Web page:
Abarim Publications' online Biblical Greek Dictionary
The noun πηγη (pege) primarily describes flowing water (or "living" water in the Hebrew vernacular), as opposed to pools of stagnant water, and hence was indicative of springs, streams, wells, fountains; all that. It appears to have started out as a generic term — Homer used this word always in plural; the streams; Hebrew too consistently speaks of מים (mayim), the waters — and later came to denote anything that flows (tears, milk, blood, light; which is actually rather striking, see our article on נהר, nahar), as well as the proverbial source or origin of anything. As the 6th century BC philosopher Heraclitus famously observed: everything flows (παντα ρει, panta rei).
The origin of our noun is a mystery, although it comes with several related terms, most notably the verb πηγαζω (pegazo), to gush forth, which clearly compares to the Hebrew verb גיח (giah), to burst forth, hence the name Gihon. From the Greek verb comes the name Pegasus, meaning gusher-forth, although this name probably commemorated the πηγη (pege), spring, where Oceanus (the primordial world-river) had been born (Pegasus' father was Poseidon).
The mystery of our word's missing pedigree is to some extend solved by its obvious proximity to the Proto-Indo-European root "pehg-", which has to do with all things hard, attached and secure — hence the Latin pax, peace, and palus, stake (a small one was called a paxilus), and thus our English words fast, fang, pact, page, propagate, peace and pole. But the mystery persists in the question why a root that means to be hard and secure yields a word that means flowing water.
The answer comes with the observation of the ancients that a living world depends not on the mere presence of water, but rather its flow: Genesis 2:6-7 declares the making of man contingent on the hydrological cycle (see for more on the hydrologic cycle our article on νεφελη, nephele, cloud), and all throughout Scriptures, rivers continue to represent entire civilizations (see our article on the name Tigris for more on this).
All this adds up to a cardinal truth of economic theory: before anything can flow, borders must be established. Before commerce can commence, property rights must be secured. Before wisdom can be exchanged, languages must be formed. Consequently, wealth comes not from the presence of value but from liquidity and liquidity from borders: not from a stash of looted gold but from trade between willing partners (see our article on Abraham), not from a head full of horded knowledge but from conversations with peers.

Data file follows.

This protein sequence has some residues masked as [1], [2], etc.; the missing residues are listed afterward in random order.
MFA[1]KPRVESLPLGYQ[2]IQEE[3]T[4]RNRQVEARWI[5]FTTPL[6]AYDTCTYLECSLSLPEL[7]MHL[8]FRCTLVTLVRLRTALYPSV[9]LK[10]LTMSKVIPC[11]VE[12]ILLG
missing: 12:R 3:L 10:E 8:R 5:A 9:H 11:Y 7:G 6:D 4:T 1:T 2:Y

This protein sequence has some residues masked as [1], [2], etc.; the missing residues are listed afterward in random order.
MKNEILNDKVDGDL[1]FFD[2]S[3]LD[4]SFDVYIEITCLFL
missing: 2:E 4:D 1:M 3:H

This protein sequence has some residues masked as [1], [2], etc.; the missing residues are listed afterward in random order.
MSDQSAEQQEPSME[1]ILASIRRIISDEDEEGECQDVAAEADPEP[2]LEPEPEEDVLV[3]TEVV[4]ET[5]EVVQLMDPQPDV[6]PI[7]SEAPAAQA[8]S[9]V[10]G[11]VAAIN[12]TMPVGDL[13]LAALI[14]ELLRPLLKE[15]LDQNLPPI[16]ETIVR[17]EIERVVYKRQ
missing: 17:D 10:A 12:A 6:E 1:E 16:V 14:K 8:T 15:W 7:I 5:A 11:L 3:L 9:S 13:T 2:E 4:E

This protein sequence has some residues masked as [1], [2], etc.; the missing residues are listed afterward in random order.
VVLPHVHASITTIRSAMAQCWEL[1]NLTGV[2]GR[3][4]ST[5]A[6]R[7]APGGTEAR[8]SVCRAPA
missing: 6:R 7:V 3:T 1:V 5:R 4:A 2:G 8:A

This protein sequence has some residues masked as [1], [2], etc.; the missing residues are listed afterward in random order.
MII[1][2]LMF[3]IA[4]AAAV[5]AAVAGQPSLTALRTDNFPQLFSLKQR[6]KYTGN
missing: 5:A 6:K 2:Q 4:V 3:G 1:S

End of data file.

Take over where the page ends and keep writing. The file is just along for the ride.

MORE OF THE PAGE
The related noun πηγανον (peganon) describes a kind of herb (a rue called Ruta graveolens), which was planted on the edge of gardens to serve as borders. That means that a ring of Ruta graveolens flowed around a garden like Oceanus around the κοσμος (kosmos), the world, like a winding rope that tied a bundle of branches together (the familiar fasces). The noun πηγμα (pegma) describes anything fastened; the adjective πηγος (pegos) means solid, strong or well put together (see next).
Our noun πηγη (pege), a flowing or a spring, occurs 12 times in the New Testament; see full concordance.
The verb πηγνυμι (pegnumi) means to secure or fasten and stems from the PIE root "pehg-" we discuss above. Its proximity to the noun πηγη (pege), a flowing, suggests that the securing and fastening that signifies our verb was predominantly accomplished by lengths or rope: bundled fibers that themselves are not rigorous and rather coil like rivers, but which secure and give solidity to anything they are wrapped tightly around.
In the classics our verb was used to describe the sticking in the ground of sticks, tent poles, plants or seeds (or even of a spear in someone's heart, or a kiss on someone's lips). It was also used to describe the fastening together of different parts, and hence was used to mean to build. And it was used to describe how certain solids formed from liquids: cheese from milk, ice from cooling water and crystals from warming water.
- The noun παγις (pagis), which technically describes anything that secures or fastens (a ship's anchor, for instance), but which in the classics predominantly describes a trap or snare that is designed to create bondage and the loss of freedom (this word, most famously, describes the Trojan horse). It occurs 5 times; see full concordance.
- Together with the preposition προς (pros) meaning toward: the verb προσπηγνυμι (prospegnumi), meaning to fix something to or onto something else (Acts 2:23 only).
- Together with the noun σκηνη (skene), a cover, housing or dwelling: the noun σκηνοπηγια (skenopegia), meaning dwelling- or shelter-fixing, specifically used to describe the Feast of Booths (John 7:2 only).
The noun σχοινιον (schoinion) describes a rope (John 2:15 and Acts 27:32 only). It's a diminutive of σχοινοσ (schoinos), which broadly described plants or plant-products like rush, reed or hay. These materials had many uses, among which being twisted together to form rope; hence our word. It's a synonym of δεσμος (desmo), anything that binds, from the verb δεω (deo), to bind.
It's a mystery where our word came from, and it is thought to be pre-Greek. Conveniently (or confusingly perhaps), the Hebrew verb שכן (shakan) means to dwell or to reside, but emphasizes the social identity that emerges from many people sharing a language, a culture and a body of science and technology. Noun שכן (shaken) means neighbor. The derived name Shecaniah translates as Yah Dwells or Yah Hath Taken Up His Abode, which is obviously right on par with Hebrews 8:2 (see the verb πηγνυμι, pegnumi, above).